Hearing about the negative effects of single parenting on kids, from economic hardships to abandonment-related trust issues can feel overwhelming. But what about the positive effects of being raised by a single parent? In the midst of raising your kids on your own, you might not think of your situation as a bonus, but there are some overwhelmingly positive effects of single parenting that deserve attention.
Resilience: The key to helping children develop a feeling of competence is to give them opportunities to master specific skills or strengths. Luckily, there are plenty of opportunities for skill-mastery both at school and at home. In a single parent family, your child most likely will have a task that’s a challenge for them initially—when you assign a complicated chore, ask them to help with dinner and give them a dish to complete or work with them as they try to master a set of spelling words. When they successfully complete the challenge, compliment them on their effort. Make sure you start small with challenges that your child can realistically accomplish at their stage of development. The sense of achievement they feel from successfully completing a challenge will convince them that they have the ability to meet new, harder challenges.
Compassion: It goes without saying that physically being present in our children’s lives provides them with a sense of security and structure. Our children are observing our every action and interaction. Treating others with respect demonstrates to our children that all people are important and deserve to be treated in a kindly manner. Treat your children with respect as well. Most importantly: single parents can model how to take of ourselves, and treat ourselves with respect.
Responsibility: Children raised in single-parent families don’t just have “token” chores to do in order to earn an allowance. Instead, their contribution to the entire family system is necessary. A genuine need for their assistance helps your kids recognize the value of their contribution and take pride in their own work.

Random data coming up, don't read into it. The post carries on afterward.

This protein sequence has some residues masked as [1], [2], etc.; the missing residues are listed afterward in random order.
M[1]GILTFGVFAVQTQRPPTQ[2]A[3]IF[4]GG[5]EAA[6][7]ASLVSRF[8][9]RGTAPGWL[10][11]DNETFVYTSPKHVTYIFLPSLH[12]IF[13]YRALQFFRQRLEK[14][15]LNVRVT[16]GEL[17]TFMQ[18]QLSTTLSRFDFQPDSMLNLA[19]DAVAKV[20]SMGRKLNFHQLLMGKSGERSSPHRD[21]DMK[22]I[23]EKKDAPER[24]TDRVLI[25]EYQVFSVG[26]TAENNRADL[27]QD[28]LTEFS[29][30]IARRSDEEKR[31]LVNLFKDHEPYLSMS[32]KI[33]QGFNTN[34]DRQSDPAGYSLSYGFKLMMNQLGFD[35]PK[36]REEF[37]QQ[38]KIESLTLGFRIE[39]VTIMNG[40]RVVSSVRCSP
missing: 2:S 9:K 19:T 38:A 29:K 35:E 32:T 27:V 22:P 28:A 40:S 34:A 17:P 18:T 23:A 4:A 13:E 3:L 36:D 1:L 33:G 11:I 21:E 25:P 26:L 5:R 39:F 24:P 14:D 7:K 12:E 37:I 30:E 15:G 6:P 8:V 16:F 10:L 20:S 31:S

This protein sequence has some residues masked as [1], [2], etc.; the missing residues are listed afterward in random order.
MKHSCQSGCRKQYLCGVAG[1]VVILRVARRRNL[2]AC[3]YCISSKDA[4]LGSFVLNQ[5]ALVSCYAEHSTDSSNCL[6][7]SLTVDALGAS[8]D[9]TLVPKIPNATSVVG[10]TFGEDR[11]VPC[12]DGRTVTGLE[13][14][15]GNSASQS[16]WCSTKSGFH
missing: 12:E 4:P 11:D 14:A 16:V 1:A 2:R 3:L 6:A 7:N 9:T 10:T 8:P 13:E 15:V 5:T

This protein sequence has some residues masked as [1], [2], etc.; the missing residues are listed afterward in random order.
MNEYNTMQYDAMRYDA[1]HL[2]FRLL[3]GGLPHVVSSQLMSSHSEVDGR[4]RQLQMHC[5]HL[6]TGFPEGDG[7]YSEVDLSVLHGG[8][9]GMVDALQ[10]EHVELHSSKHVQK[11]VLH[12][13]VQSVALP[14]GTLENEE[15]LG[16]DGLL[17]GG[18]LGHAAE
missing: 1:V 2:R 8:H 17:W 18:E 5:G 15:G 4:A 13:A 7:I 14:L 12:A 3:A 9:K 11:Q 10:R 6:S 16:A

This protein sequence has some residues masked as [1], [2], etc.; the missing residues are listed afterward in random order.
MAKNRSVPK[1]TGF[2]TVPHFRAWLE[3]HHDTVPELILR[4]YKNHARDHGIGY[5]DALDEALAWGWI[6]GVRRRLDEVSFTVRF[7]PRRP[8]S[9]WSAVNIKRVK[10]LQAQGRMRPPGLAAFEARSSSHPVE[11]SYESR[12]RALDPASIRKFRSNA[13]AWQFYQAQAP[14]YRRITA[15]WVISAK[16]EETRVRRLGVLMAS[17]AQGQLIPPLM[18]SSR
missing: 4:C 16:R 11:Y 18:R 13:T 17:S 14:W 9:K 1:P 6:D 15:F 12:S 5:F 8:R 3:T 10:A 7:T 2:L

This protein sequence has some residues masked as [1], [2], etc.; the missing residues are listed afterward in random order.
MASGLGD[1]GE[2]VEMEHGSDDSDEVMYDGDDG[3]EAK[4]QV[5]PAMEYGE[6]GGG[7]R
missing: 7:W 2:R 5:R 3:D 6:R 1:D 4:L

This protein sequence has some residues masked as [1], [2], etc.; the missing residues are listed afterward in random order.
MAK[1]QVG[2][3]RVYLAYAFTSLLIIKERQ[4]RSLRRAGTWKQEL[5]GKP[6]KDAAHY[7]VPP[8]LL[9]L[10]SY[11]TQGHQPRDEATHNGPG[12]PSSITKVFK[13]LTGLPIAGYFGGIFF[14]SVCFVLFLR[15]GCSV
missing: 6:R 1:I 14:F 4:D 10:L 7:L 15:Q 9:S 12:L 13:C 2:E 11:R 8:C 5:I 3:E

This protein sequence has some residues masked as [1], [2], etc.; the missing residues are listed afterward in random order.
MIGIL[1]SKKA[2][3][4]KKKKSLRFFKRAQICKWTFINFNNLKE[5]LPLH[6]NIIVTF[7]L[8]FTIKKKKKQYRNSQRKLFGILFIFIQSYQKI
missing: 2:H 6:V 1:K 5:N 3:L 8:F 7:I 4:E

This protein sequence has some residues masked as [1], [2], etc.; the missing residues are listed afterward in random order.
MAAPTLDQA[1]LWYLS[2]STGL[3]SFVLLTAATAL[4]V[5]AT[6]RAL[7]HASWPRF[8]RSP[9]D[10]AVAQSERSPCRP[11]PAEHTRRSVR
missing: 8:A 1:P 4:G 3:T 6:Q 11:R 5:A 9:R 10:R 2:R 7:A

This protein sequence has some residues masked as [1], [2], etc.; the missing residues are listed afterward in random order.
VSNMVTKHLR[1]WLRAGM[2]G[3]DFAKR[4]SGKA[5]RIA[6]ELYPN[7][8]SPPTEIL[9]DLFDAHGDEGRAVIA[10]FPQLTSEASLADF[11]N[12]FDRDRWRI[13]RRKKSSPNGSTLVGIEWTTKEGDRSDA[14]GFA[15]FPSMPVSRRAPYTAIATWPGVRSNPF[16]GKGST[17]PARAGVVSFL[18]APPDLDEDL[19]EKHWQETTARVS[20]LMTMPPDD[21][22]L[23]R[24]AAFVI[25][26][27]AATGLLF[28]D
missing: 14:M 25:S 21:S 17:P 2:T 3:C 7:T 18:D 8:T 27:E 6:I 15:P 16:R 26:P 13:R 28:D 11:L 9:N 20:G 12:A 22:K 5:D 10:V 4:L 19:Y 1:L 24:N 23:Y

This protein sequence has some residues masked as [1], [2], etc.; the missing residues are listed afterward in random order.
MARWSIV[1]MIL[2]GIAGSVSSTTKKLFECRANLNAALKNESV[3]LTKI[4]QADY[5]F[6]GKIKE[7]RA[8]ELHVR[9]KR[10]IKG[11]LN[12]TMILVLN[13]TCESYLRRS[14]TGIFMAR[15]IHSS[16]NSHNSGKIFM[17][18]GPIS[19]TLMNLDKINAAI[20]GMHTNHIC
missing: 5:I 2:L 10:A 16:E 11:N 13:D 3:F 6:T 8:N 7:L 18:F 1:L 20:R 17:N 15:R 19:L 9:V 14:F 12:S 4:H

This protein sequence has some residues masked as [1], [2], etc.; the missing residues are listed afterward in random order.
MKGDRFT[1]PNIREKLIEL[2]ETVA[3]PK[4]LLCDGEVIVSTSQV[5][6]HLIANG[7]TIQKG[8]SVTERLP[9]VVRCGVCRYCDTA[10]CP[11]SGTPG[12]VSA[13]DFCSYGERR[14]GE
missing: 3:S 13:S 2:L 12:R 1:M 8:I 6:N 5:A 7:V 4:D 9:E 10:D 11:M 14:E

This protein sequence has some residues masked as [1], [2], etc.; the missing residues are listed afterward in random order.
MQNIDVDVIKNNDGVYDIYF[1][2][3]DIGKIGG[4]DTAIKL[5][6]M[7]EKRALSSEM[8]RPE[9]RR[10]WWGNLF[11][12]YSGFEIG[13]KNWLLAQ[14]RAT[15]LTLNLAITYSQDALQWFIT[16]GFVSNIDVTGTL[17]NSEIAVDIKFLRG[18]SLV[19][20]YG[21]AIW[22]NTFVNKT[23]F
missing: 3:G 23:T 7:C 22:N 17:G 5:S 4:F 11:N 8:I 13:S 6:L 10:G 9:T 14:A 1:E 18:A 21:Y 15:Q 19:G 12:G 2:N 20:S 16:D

Praise your kids for helping out around the home. Let them know you recognize their efforts. Expect them to contribute and be specific when asking them to help out.
Self-reliance: The truth is, if you want to raise an independent kid who can someday thrive (and survive) without you–and oh how I hope you do!–you need to show some restraint in the “lend-a-hand” department. Data shows that the 21st-century parenting style is a lot of protecting, rescuing, helicoptering, over-involving, micromanaging, and enabling and it’s not doing our kids any favors. Children from single-parent families most likely have to: Do chores and tasks on their own, with mostly just guidance from their parentFend for themselves in many situations, rather than have a parent rush to rescue them Learn organizational skills early on Learn how to negotiate talks and plan about the future
Problem-solving: Children in single-parent families witness conflict mediation skills in action. They get to see their parents working hard—despite their differences—to collaborate and work together effectively. In addition, the kids are forced to deal with their own disappointments early in life.
Respond to your kids’ disappointment with support, encouragement, and empathy. View these experiences as valuable growth opportunities, helping them become sensitive, empathetic, caring adults.You can’t always prevent your children from feeling sad or disappointed, but you can help them to express and cope with their emotions.
Creativity: How to raise creative kids? Do you believe that all these steps are part of everyday life in a single parent household? Check them out and decide yourself!
Make Mistakes. … Get Messy. … Offer Praise for Effort. … Be open-minded. … Model Creativity. … Step Back. … Set aside creativity time.